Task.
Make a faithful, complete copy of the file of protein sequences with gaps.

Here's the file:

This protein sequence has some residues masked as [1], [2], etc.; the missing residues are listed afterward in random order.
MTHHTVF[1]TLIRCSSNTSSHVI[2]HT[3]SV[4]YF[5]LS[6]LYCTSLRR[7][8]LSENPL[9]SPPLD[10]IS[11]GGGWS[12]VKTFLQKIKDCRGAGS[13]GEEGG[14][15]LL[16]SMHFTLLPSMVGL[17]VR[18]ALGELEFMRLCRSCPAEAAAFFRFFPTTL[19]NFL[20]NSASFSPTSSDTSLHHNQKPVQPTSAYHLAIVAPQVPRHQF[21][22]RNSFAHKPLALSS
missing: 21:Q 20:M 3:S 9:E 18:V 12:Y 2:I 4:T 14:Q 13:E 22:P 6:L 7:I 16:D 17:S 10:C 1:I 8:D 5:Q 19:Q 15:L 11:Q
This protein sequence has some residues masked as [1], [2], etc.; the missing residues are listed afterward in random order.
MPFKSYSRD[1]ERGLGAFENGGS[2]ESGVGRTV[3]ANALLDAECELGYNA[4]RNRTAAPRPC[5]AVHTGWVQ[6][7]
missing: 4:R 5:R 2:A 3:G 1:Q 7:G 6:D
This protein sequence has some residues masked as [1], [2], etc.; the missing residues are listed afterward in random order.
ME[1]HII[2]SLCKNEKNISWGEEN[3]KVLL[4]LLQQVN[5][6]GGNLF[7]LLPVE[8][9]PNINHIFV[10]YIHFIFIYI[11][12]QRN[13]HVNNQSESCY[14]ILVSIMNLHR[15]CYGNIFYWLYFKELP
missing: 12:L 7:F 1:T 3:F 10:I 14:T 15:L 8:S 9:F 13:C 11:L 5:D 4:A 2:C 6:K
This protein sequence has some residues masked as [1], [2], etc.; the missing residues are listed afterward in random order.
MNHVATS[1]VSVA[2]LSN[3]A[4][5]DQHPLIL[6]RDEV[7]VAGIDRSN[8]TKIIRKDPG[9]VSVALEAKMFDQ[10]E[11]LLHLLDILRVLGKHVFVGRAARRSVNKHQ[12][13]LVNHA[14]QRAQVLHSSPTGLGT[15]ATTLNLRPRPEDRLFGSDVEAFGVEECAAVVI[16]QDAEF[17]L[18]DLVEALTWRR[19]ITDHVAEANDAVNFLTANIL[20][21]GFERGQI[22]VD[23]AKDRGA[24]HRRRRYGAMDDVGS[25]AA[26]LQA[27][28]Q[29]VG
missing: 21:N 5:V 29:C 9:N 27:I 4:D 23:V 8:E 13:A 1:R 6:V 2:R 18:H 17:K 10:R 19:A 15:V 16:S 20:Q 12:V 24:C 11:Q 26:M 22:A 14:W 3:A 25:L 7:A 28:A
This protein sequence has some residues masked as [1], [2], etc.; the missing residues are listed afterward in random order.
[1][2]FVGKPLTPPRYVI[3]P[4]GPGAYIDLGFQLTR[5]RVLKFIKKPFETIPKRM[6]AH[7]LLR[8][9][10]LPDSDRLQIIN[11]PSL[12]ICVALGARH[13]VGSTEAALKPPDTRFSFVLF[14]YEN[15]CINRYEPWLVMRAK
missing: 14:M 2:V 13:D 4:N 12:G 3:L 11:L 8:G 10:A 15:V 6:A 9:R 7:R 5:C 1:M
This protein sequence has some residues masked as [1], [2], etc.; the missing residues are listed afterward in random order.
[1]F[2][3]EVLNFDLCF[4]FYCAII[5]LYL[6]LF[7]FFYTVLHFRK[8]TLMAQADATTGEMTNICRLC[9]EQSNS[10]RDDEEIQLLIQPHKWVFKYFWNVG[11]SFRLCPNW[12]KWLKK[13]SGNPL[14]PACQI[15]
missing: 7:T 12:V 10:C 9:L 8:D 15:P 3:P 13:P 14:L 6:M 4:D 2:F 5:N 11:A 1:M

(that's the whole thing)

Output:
This protein sequence has some residues masked as [1], [2], etc.; the missing residues are listed afterward in random order.
MTHHTVF[1]TLIRCSSNTSSHVI[2]HT[3]SV[4]YF[5]LS[6]LYCTSLRR[7][8]LSENPL[9]SPPLD[10]IS[11]GGGWS[12]VKTFLQKIKDCRGAGS[13]GEEGG[14][15]LL[16]SMHFTLLPSMVGL[17]VR[18]ALGELEFMRLCRSCPAEAAAFFRFFPTTL[19]NFL[20]NSASFSPTSSDTSLHHNQKPVQPTSAYHLAIVAPQVPRHQF[21][22]RNSFAHKPLALSS
missing: 21:Q 20:M 3:S 9:E 18:V 12:Y 2:I 4:T 14:Q 13:E 22:P 6:L 7:I 16:D 17:S 10:C 1:I 8:D 5:Q 19:Q 15:L 11:Q
This protein sequence has some residues masked as [1], [2], etc.; the missing residues are listed afterward in random order.
MPFKSYSRD[1]ERGLGAFENGGS[2]ESGVGRTV[3]ANALLDAECELGYNA[4]RNRTAAPRPC[5]AVHTGWVQ[6][7]
missing: 4:R 5:R 2:A 3:G 1:Q 7:G 6:D
This protein sequence has some residues masked as [1], [2], etc.; the missing residues are listed afterward in random order.
ME[1]HII[2]SLCKNEKNISWGEEN[3]KVLL[4]LLQQVN[5][6]GGNLF[7]LLPVE[8][9]PNINHIFV[10]YIHFIFIYI[11][12]QRN[13]HVNNQSESCY[14]ILVSIMNLHR[15]CYGNIFYWLYFKELP
missing: 12:L 7:F 1:T 3:F 10:I 14:T 15:L 8:S 9:F 13:C 11:L 5:D 4:A 2:C 6:K
This protein sequence has some residues masked as [1], [2], etc.; the missing residues are listed afterward in random order.
MNHVATS[1]VSVA[2]LSN[3]A[4][5]DQHPLIL[6]RDEV[7]VAGIDRSN[8]TKIIRKDPG[9]VSVALEAKMFDQ[10]E[11]LLHLLDILRVLGKHVFVGRAARRSVNKHQ[12][13]LVNHA[14]QRAQVLHSSPTGLGT[15]ATTLNLRPRPEDRLFGSDVEAFGVEECAAVVI[16]QDAEF[17]L[18]DLVEALTWRR[19]ITDHVAEANDAVNFLTANIL[20][21]GFERGQI[22]VD[23]AKDRGA[24]HRRRRYGAMDDVGS[25]AA[26]LQA[27][28]Q[29]VG
missing: 21:N 5:V 29:C 9:N 27:I 4:D 23:V 8:E 13:A 1:R 6:V 2:R 18:H 17:K 10:R 19:A 15:V 16:S 20:Q 12:V 24:C 11:Q 26:M 22:A 14:W 3:A 25:L 7:A 28:A
This protein sequence has some residues masked as [1], [2], etc.; the missing residues are listed afterward in random order.
[1][2]FVGKPLTPPRYVI[3]P[4]GPGAYIDLGFQLTR[5]RVLKFIKKPFETIPKRM[6]AH[7]LLR[8][9][10]LPDSDRLQIIN[11]PSL[12]ICVALGARH[13]VGSTEAALKPPDTRFSFVLF[14]YEN[15]CINRYEPWLVMRAK
missing: 14:M 2:V 13:D 4:N 12:G 3:L 11:L 8:G 10:A 15:V 6:A 9:R 7:R 5:C 1:M
This protein sequence has some residues masked as [1], [2], etc.; the missing residues are listed afterward in random order.
[1]F[2][3]EVLNFDLCF[4]FYCAII[5]LYL[6]LF[7]FFYTVLHFRK[8]TLMAQADATTGEMTNICRLC[9]EQSNS[10]RDDEEIQLLIQPHKWVFKYFWNVG[11]SFRLCPNW[12]KWLKK[13]SGNPL[14]PACQI[15]
missing: 7:T 12:V 10:C 9:L 8:D 15:P 3:P 13:P 14:L 6:M 4:D 2:F 5:N 11:A 1:M